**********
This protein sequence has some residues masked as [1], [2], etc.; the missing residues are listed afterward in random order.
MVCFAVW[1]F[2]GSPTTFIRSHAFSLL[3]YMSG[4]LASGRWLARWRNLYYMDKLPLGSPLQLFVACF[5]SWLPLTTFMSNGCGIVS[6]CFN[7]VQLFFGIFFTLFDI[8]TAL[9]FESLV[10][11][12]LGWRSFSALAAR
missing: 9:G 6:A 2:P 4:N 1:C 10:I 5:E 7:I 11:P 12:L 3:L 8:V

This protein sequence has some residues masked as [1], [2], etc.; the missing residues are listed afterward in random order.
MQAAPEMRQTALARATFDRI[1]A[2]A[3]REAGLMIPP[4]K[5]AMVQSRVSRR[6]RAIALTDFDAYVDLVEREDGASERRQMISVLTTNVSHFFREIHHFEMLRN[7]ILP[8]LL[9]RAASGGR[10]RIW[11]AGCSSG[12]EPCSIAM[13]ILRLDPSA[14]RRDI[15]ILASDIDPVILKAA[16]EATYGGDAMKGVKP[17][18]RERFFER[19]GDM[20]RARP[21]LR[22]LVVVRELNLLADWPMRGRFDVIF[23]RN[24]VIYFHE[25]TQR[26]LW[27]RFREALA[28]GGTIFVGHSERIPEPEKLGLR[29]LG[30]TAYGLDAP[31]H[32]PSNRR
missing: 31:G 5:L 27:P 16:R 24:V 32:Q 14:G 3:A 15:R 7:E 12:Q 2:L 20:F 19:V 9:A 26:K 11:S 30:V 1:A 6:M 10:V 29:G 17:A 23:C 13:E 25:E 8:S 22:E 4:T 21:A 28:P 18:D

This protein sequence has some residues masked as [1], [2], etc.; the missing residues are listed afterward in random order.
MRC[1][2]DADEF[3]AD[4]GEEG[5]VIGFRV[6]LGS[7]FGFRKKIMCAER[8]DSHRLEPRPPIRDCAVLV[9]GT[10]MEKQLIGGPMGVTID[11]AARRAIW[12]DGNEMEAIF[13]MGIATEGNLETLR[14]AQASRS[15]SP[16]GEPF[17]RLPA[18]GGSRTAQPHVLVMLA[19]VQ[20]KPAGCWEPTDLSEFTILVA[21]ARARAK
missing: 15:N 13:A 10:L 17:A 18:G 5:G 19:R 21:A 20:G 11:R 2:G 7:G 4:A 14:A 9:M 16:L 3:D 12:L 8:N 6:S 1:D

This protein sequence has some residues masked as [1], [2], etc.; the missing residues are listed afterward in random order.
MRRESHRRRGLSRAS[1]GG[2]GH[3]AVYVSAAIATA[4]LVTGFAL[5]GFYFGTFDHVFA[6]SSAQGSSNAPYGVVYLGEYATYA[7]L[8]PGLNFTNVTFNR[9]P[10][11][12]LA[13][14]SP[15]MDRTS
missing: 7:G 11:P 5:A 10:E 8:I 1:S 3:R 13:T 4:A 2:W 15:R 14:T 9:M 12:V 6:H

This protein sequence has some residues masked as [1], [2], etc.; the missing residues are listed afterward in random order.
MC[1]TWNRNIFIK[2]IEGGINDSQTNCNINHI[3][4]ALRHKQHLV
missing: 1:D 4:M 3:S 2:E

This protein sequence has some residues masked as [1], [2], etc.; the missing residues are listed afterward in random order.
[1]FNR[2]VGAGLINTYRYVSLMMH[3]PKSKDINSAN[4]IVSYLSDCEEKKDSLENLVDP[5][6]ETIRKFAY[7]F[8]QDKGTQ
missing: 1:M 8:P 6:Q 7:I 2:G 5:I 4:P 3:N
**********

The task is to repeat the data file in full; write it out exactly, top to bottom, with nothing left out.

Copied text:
This protein sequence has some residues masked as [1], [2], etc.; the missing residues are listed afterward in random order.
MVCFAVW[1]F[2]GSPTTFIRSHAFSLL[3]YMSG[4]LASGRWLARWRNLYYMDKLPLGSPLQLFVACF[5]SWLPLTTFMSNGCGIVS[6]CFN[7]VQLFFGIFFTLFDI[8]TAL[9]FESLV[10][11][12]LGWRSFSALAAR
missing: 9:G 6:A 2:P 4:N 1:C 10:I 5:E 7:I 11:P 12:L 3:L 8:V

This protein sequence has some residues masked as [1], [2], etc.; the missing residues are listed afterward in random order.
MQAAPEMRQTALARATFDRI[1]A[2]A[3]REAGLMIPP[4]K[5]AMVQSRVSRR[6]RAIALTDFDAYVDLVEREDGASERRQMISVLTTNVSHFFREIHHFEMLRN[7]ILP[8]LL[9]RAASGGR[10]RIW[11]AGCSSG[12]EPCSIAM[13]ILRLDPSA[14]RRDI[15]ILASDIDPVILKAA[16]EATYGGDAMKGVKP[17][18]RERFFER[19]GDM[20]RARP[21]LR[22]LVVVRELNLLADWPMRGRFDVIF[23]RN[24]VIYFHE[25]TQR[26]LW[27]RFREALA[28]GGTIFVGHSERIPEPEKLGLR[29]LG[30]TAYGLDAP[31]H[32]PSNRR
missing: 31:G 5:L 27:P 16:R 24:V 32:Q 14:G 3:A 15:R 7:E 12:Q 2:L 20:F 19:V 9:A 26:K 11:S 30:V 1:A 6:M 10:V 29:G 17:A 23:C 13:E 25:E 8:S 22:E 4:T 21:A 28:P 18:D

This protein sequence has some residues masked as [1], [2], etc.; the missing residues are listed afterward in random order.
MRC[1][2]DADEF[3]AD[4]GEEG[5]VIGFRV[6]LGS[7]FGFRKKIMCAER[8]DSHRLEPRPPIRDCAVLV[9]GT[10]MEKQLIGGPMGVTID[11]AARRAIW[12]DGNEMEAIF[13]MGIATEGNLETLR[14]AQASRS[15]SP[16]GEPF[17]RLPA[18]GGSRTAQPHVLVMLA[19]VQ[20]KPAGCWEPTDLSEFTILVA[21]ARARAK
missing: 15:N 13:A 10:L 17:A 18:G 5:G 19:R 21:A 20:G 11:R 2:G 7:G 4:A 14:A 9:M 16:L 3:D 12:L 8:N 6:S 1:D

This protein sequence has some residues masked as [1], [2], etc.; the missing residues are listed afterward in random order.
MRRESHRRRGLSRAS[1]GG[2]GH[3]AVYVSAAIATA[4]LVTGFAL[5]GFYFGTFDHVFA[6]SSAQGSSNAPYGVVYLGEYATYA[7]L[8]PGLNFTNVTFNR[9]P[10][11][12]LA[13][14]SP[15]MDRTS
missing: 7:G 11:P 5:A 10:E 8:I 1:S 3:R 13:T 4:A 2:W 15:R 14:T 9:M 12:V 6:H

This protein sequence has some residues masked as [1], [2], etc.; the missing residues are listed afterward in random order.
MC[1]TWNRNIFIK[2]IEGGINDSQTNCNINHI[3][4]ALRHKQHLV
missing: 1:D 4:M 3:S 2:E

This protein sequence has some residues masked as [1], [2], etc.; the missing residues are listed afterward in random order.
[1]FNR[2]VGAGLINTYRYVSLMMH[3]PKSKDINSAN[4]IVSYLSDCEEKKDSLENLVDP[5][6]ETIRKFAY[7]F[8]QDKGTQ
missing: 1:M 8:P 6:Q 7:I 2:G 5:I 4:P 3:N